People with symptoms of depression and anxiety tend to focus more on the mistakes they have made in the past, research finds.
This makes it harder for them to take advantage of potentially beneficial opportunities in the future.
Worse, other studies have shown that people who are depressed tend to believe that bad things that happened to them were inevitable.
The bias may make it harder for depressed and anxious people to take a risk on a new relationship, job or other career opportunity.
One suggestion for escaping this cycle is to consciously focus more on past successes.
Unfortunately, depressed people also have a difficulty appreciating or recalling positive experiences.
Cognitive-behavioural therapy is one way of changing habits of thought that might affect decision-making.
In contrast to the depressed and anxious, people who are emotionally resilient find it easier to adapt to a rapidly changing environment and to take advantage of opportunities.
Professor Sonia Bishop, study co-author, explained:
“When everything keeps changing rapidly, and you get a bad outcome from a decision you make, you might fixate on what you did wrong, which is often the case with clinically anxious or depressed people.
Conversely, emotionally resilient people tend to focus on what gave them a good outcome, and in many real-world situations that might be key to learning to make good decisions.”
The researchers tested the decision-making of over 300 people for their study, some with depression and others with anxiety.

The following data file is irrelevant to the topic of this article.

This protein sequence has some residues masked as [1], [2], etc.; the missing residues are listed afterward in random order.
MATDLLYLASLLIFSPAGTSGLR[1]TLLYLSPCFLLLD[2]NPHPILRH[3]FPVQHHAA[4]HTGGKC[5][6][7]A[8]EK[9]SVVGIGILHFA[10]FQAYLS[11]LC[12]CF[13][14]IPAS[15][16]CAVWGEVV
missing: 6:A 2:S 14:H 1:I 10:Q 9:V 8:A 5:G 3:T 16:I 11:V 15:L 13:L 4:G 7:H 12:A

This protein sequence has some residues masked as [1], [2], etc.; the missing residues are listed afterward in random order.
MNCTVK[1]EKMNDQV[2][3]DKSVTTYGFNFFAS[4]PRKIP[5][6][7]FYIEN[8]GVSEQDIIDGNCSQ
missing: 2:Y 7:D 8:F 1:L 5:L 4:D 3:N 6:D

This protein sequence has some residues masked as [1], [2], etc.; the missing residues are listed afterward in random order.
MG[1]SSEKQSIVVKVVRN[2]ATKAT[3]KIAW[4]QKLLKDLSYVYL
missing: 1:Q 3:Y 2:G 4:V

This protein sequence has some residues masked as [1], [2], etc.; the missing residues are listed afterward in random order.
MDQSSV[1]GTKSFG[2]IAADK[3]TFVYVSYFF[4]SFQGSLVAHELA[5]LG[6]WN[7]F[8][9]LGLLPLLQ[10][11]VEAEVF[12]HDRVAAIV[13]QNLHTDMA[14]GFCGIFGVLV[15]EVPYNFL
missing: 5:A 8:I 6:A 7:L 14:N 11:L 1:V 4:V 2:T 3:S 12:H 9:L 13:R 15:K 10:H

Professor Bishop said:
“We wanted to see if this weakness was unique to people with anxiety, or if it also presented in people with depression, which often goes hand in hand with anxiety.
We also sought to find out if the problem was a general one or specific to learning about potential reward or potential threat.”
The results showed that people with symptoms of depression and anxiety had the most trouble making sound decisions.
Professor Bishop said:
“We found that people who are emotionally resilient are good at latching on to the best course of action when the world is changing fast.
People with anxiety and depression, on the other hand, are less able to adapt to these changes.
Our results suggest they might benefit from cognitive therapies that redirect their attention to positive, rather than negative, outcomes.”
About the author
Psychologist, Jeremy Dean, PhD is the founder and author of PsyBlog. He holds a doctorate in psychology from University College London and two other advanced degrees in psychology.
He has been writing about scientific research on PsyBlog since 2004. He is also the author of the book “Making Habits, Breaking Habits” (Da Capo, 2013) and several ebooks:
- Accept Yourself: How to feel a profound sense of warmth and self-compassion
- The Anxiety Plan: 42 Strategies For Worry, Phobias, OCD and Panic
- Spark: 17 Steps That Will Boost Your Motivation For Anything
- Activate: How To Find Joy Again By Changing What You Do
The study was published in the journal eLife (Gagne et al., 2020).